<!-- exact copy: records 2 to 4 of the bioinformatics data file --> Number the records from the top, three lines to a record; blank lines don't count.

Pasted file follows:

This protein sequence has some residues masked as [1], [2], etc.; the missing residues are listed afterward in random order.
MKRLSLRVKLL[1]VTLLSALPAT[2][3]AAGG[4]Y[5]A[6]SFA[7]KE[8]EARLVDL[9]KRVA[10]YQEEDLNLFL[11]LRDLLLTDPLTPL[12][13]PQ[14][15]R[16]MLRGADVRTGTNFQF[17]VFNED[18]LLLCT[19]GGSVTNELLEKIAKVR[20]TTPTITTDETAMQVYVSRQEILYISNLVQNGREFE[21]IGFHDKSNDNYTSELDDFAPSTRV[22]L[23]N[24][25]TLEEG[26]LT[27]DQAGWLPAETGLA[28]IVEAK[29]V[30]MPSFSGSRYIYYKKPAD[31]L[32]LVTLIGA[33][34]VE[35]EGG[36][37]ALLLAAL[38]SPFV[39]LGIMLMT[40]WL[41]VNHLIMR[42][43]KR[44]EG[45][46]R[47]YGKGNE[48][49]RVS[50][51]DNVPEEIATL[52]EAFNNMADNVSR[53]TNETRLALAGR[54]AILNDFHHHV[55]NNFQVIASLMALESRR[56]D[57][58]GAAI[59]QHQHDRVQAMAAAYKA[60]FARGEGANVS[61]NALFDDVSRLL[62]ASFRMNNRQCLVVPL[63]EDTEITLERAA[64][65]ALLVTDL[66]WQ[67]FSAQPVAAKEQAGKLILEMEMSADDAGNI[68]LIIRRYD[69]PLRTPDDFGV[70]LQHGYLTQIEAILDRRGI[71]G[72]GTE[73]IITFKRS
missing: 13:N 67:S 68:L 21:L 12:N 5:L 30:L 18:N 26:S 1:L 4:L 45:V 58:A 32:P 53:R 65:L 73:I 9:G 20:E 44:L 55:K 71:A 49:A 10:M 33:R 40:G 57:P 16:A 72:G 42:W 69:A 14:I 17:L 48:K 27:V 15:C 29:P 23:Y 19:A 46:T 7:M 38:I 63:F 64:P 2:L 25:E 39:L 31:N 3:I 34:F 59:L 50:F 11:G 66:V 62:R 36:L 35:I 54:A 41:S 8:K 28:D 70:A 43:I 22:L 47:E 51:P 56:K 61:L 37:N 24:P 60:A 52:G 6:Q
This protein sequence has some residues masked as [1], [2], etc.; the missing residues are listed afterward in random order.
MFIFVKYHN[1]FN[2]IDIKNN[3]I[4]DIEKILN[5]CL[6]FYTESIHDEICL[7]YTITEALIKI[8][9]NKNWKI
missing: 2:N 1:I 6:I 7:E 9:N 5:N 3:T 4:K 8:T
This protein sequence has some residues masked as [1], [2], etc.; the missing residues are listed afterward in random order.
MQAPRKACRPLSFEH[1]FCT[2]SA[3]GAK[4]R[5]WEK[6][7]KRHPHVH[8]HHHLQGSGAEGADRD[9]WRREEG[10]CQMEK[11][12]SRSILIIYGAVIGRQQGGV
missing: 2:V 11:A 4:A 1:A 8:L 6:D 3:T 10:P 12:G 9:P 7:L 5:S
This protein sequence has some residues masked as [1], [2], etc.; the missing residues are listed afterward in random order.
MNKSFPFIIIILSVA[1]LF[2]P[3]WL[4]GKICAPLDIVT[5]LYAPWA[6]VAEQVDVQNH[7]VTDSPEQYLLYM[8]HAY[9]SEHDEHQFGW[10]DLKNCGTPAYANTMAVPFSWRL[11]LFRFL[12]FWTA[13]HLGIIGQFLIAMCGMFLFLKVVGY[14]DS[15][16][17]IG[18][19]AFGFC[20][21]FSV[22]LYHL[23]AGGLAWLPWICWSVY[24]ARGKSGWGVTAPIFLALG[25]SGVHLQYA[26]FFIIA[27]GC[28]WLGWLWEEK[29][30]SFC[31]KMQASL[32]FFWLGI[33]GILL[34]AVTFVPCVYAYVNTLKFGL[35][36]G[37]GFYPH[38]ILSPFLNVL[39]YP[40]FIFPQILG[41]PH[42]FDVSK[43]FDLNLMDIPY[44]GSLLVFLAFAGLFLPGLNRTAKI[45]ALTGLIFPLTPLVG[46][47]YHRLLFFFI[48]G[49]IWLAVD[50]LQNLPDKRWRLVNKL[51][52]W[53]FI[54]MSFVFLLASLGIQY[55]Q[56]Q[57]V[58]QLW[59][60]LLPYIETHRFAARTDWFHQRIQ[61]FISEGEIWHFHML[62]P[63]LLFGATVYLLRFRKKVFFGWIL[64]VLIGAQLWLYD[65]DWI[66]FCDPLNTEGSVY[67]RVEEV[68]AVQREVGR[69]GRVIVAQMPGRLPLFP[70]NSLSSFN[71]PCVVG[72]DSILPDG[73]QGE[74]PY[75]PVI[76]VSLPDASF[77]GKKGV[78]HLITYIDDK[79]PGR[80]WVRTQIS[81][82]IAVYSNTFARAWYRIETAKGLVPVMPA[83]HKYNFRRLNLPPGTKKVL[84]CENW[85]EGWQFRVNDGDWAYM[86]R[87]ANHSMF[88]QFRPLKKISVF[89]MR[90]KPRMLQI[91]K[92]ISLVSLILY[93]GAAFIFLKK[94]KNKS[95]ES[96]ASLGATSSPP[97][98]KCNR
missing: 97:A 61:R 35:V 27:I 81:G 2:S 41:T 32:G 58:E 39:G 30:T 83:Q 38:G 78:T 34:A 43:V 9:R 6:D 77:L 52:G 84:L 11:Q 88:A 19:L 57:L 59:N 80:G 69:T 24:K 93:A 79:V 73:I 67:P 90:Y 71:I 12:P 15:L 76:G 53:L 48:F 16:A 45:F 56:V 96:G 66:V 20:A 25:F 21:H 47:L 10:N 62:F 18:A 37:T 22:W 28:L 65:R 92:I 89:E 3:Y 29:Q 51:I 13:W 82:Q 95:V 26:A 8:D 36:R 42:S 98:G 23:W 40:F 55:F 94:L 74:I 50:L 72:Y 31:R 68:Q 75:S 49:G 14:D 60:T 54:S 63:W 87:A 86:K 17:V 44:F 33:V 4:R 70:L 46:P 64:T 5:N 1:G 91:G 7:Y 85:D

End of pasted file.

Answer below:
This protein sequence has some residues masked as [1], [2], etc.; the missing residues are listed afterward in random order.
MFIFVKYHN[1]FN[2]IDIKNN[3]I[4]DIEKILN[5]CL[6]FYTESIHDEICL[7]YTITEALIKI[8][9]NKNWKI
missing: 2:N 1:I 6:I 7:E 9:N 5:N 3:T 4:K 8:T
This protein sequence has some residues masked as [1], [2], etc.; the missing residues are listed afterward in random order.
MQAPRKACRPLSFEH[1]FCT[2]SA[3]GAK[4]R[5]WEK[6][7]KRHPHVH[8]HHHLQGSGAEGADRD[9]WRREEG[10]CQMEK[11][12]SRSILIIYGAVIGRQQGGV
missing: 2:V 11:A 4:A 1:A 8:L 6:D 3:T 10:P 12:G 9:P 7:L 5:S
This protein sequence has some residues masked as [1], [2], etc.; the missing residues are listed afterward in random order.
MNKSFPFIIIILSVA[1]LF[2]P[3]WL[4]GKICAPLDIVT[5]LYAPWA[6]VAEQVDVQNH[7]VTDSPEQYLLYM[8]HAY[9]SEHDEHQFGW[10]DLKNCGTPAYANTMAVPFSWRL[11]LFRFL[12]FWTA[13]HLGIIGQFLIAMCGMFLFLKVVGY[14]DS[15][16][17]IG[18][19]AFGFC[20][21]FSV[22]LYHL[23]AGGLAWLPWICWSVY[24]ARGKSGWGVTAPIFLALG[25]SGVHLQYA[26]FFIIA[27]GC[28]WLGWLWEEK[29][30]SFC[31]KMQASL[32]FFWLGI[33]GILL[34]AVTFVPCVYAYVNTLKFGL[35][36]G[37]GFYPH[38]ILSPFLNVL[39]YP[40]FIFPQILG[41]PH[42]FDVSK[43]FDLNLMDIPY[44]GSLLVFLAFAGLFLPGLNRTAKI[45]ALTGLIFPLTPLVG[46][47]YHRLLFFFI[48]G[49]IWLAVD[50]LQNLPDKRWRLVNKL[51][52]W[53]FI[54]MSFVFLLASLGIQY[55]Q[56]Q[57]V[58]QLW[59][60]LLPYIETHRFAARTDWFHQRIQ[61]FISEGEIWHFHML[62]P[63]LLFGATVYLLRFRKKVFFGWIL[64]VLIGAQLWLYD[65]DWI[66]FCDPLNTEGSVY[67]RVEEV[68]AVQREVGR[69]GRVIVAQMPGRLPLFP[70]NSLSSFN[71]PCVVG[72]DSILPDG[73]QGE[74]PY[75]PVI[76]VSLPDASF[77]GKKGV[78]HLITYIDDK[79]PGR[80]WVRTQIS[81][82]IAVYSNTFARAWYRIETAKGLVPVMPA[83]HKYNFRRLNLPPGTKKVL[84]CENW[85]EGWQFRVNDGDWAYM[86]R[87]ANHSMF[88]QFRPLKKISVF[89]MR[90]KPRMLQI[91]K[92]ISLVSLILY[93]GAAFIFLKK[94]KNKS[95]ES[96]ASLGATSSPP[97][98]KCNR
missing: 97:A 61:R 35:V 27:I 81:G 2:S 41:T 32:G 58:E 39:G 30:T 83:Q 38:G 78:T 34:A 43:V 9:R 6:D 77:L 52:G 84:L 11:Q 88:A 19:L 57:L 59:N 80:G 69:T 24:K 93:A 79:V 73:I 67:P 90:Y 71:I 12:P 15:L 76:G 53:L 48:F 16:A 45:F 56:V 96:G 66:V 20:A 25:F 21:H 47:L 10:N 62:F 18:A 37:T 22:W 28:L 65:R 92:I 89:E 3:Y 29:Q 51:I 13:W 82:Q 95:V 26:A 8:D 36:R 42:S 98:G 23:W 40:F 55:F 94:L 74:I 50:L 72:Y 31:R 68:Q 75:S 49:G 14:D 60:T 54:S 63:W 87:A 86:K 17:V 44:F 33:V 4:R 70:L 46:P 64:T 5:N 1:G 91:G 7:Y 85:D